Study Documents Economic Burden Of Secondhand Smoke On Indiana

In State News on April 30, 2009 at 8:31 am

According to a study by Bowen Research Center — Indiana University School of Medicne, secondhand smoke costs Indiana $390.3 million in excess medical expenses, or about $62 per person each year. The burden of these expenses is assumed by businesses, government, and individual citizens. As daunting as the amount appears, it does not include costs of health care and loss of life of Indiana residents that smoke, which alone is estimated to be over $2 billion.

  • Total health care costs attributable to secondhand smoke = $282.5 million
  • Total loss of life costs attributable to secondhand smoke = $107.8 million
  • Overall cost of health care and premature loss of life attributed to secondhand smoke for Indiana residents in 2007 = $390.3 million

Exposure to secondhand smoke causes many medical conditions in adults, including lung cancer, nasal sinus cancer, breast cancer, cervical cancer, ischemic heart disease, stroke, eye and nasal irritation, spontaneous abortions and asthma. In addition, other studies have suggested that exposure to secondhand smoke may be causally associated with adult leukemia, angina pectoris (severe chest pain), hearing loss, allergies, periodontal disease, dysmenorrhea (severe pelvic pain during menstruation), colds, pneumonia, meningitis, macular degeneration, congestive heart failure and cardiac arrhythmia.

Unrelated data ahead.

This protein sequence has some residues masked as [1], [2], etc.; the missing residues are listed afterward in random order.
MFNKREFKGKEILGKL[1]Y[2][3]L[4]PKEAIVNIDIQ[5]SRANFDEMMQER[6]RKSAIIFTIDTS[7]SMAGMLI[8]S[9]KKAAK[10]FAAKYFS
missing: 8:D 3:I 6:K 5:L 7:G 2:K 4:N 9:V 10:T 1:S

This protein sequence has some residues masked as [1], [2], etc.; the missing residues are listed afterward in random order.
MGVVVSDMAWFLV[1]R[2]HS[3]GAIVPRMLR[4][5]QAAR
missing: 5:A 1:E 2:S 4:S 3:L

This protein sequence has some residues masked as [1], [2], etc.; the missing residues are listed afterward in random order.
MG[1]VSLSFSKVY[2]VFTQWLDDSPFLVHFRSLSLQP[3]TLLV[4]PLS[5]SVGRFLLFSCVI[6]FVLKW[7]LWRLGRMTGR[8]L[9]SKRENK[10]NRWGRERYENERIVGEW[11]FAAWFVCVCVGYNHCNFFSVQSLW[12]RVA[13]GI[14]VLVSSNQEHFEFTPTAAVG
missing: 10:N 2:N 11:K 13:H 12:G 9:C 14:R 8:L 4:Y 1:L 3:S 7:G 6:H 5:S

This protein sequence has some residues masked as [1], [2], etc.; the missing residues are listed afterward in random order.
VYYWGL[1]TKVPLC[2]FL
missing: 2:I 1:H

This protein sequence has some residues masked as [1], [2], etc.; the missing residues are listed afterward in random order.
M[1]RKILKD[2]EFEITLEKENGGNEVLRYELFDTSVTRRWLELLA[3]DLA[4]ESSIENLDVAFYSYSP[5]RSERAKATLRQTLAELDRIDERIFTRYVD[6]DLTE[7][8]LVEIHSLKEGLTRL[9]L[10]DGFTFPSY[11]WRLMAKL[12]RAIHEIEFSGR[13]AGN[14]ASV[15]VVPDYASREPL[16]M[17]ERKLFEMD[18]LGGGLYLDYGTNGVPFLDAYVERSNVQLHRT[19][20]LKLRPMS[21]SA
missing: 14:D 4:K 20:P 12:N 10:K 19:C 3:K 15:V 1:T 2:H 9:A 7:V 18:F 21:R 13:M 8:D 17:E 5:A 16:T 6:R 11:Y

Scientific evidence confirms that there is no safe, risk-free level of exposure to secondhand smoke. Exposure of children to secondhand smoke has been linked to low birth weight, sudden infant death syndrome, respiratory syncytial virus bronchiolitis (RSV), asthma exacerbations, otitis media (middle ear infections), chronic respiratory symptoms, cystic fibrosis exacerbation, allergies, meningitis, loss of hearing and cognitive behavioral impairment. In addition, many adults and children are injured in fires started by smoking.

At least 1,194 adults, children and infants in Indiana died in 2007 from diseases definitively tied to secondhand smoke by the U.S. Surgeon General (not including approximately 49 spontaneous abortions). These lives lost are entirely preventable.

The full report is accessible here:


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